Using University of Texas at Austin and Thomson Reuters opinion polls, Ta-Nehisi Coates, Chris Hayes, and Philip Klinkner were all able to independently identify Islamophobia as a driving force for Trump’s white working class voters before the election.

Likewise, New York Times investigative reporter Nikole Hannah-Jones conducted immersive, in-person reporting finding strong cultural resentment among Trump voters. “They felt that our country had gotten too politically correct,” Hannah-Jones said at a forum at Columbia University. “They felt like black and brown folk were taking things from them that they weren’t supposed to have.”

When journalists consistently file credible reports like these, news organizations are duty bound to draw the conclusions that are supported by the facts, even if those facts make readers uncomfortable. Even if it means presidential campaigns are being driven by xenophobia. Even if they indicate that law officers are systematically robbing minorities’ neighborhoods. Even when it’s disheartening and disturbing; it’s the mission of the press to inform their audiences, not flatter them.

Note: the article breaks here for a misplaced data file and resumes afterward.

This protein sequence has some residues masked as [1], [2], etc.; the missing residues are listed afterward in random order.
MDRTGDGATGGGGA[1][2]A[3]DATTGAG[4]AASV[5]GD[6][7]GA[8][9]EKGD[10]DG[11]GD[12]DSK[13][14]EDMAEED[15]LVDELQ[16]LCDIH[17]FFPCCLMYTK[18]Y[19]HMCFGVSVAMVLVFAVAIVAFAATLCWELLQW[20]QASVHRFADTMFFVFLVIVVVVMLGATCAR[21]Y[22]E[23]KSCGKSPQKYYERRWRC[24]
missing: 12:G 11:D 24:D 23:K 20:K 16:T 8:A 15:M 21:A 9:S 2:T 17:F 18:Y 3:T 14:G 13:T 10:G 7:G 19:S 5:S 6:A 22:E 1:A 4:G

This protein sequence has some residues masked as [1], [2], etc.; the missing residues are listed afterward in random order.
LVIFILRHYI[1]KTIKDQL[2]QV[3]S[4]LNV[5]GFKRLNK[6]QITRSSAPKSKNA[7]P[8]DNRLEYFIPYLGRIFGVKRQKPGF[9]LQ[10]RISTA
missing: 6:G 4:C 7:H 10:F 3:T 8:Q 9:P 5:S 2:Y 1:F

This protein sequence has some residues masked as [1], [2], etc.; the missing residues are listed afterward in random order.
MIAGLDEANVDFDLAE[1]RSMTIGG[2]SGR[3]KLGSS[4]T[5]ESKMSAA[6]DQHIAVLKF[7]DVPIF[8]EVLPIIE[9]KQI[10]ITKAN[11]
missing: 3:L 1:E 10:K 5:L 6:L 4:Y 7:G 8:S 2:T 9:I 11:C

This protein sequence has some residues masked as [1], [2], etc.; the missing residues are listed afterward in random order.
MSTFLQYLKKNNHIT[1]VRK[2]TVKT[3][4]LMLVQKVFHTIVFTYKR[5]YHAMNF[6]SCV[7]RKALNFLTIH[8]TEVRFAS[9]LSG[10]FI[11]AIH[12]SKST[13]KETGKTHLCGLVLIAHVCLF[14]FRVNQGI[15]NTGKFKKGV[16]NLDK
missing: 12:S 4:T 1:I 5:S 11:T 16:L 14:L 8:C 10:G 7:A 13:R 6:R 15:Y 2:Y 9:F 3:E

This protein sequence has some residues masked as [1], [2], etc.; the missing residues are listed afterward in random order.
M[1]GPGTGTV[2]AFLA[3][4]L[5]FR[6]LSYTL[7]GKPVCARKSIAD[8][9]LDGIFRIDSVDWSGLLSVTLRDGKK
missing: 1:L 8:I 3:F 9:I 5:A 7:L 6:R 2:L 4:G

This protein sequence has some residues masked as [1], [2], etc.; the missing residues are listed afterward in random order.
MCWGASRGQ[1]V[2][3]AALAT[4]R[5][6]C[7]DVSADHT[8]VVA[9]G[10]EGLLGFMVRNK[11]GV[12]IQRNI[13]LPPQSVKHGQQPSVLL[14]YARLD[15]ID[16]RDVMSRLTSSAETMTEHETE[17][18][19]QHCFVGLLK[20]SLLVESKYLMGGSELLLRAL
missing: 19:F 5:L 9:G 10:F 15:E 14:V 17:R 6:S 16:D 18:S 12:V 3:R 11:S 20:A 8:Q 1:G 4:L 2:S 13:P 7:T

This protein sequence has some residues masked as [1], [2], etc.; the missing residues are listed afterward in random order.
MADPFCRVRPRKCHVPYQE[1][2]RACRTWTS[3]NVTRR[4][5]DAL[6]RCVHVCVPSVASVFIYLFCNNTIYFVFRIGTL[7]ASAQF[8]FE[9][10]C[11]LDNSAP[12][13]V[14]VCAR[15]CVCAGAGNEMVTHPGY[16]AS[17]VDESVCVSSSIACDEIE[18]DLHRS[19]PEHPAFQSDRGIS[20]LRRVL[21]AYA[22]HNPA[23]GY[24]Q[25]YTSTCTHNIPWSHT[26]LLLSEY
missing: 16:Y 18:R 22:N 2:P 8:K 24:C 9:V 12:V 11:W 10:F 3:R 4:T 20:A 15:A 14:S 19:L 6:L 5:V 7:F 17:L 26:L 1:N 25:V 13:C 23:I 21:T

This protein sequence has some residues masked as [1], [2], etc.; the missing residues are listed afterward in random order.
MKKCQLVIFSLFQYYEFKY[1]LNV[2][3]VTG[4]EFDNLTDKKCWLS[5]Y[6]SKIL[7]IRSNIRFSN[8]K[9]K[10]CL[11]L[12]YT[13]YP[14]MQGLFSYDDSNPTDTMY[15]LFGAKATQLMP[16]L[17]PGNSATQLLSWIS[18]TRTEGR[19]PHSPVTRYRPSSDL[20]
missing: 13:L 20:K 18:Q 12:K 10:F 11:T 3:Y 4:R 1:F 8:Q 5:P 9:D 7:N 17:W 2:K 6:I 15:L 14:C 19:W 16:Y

Of course, no one likes bad news. It is more palatable to report that Trump’s presidential campaign as driven by lack of jobs than an excess of racism. It’s more comforting to cover the police as reckless towards African Americans instead of robbing them. But as the nation learned last fall, there’s a steep cost to skewing towards convenient coverage. Because when journalists mislabel the driving agenda of political movements, they risk misinforming the public and diverting urgency and authority from the people who need it most.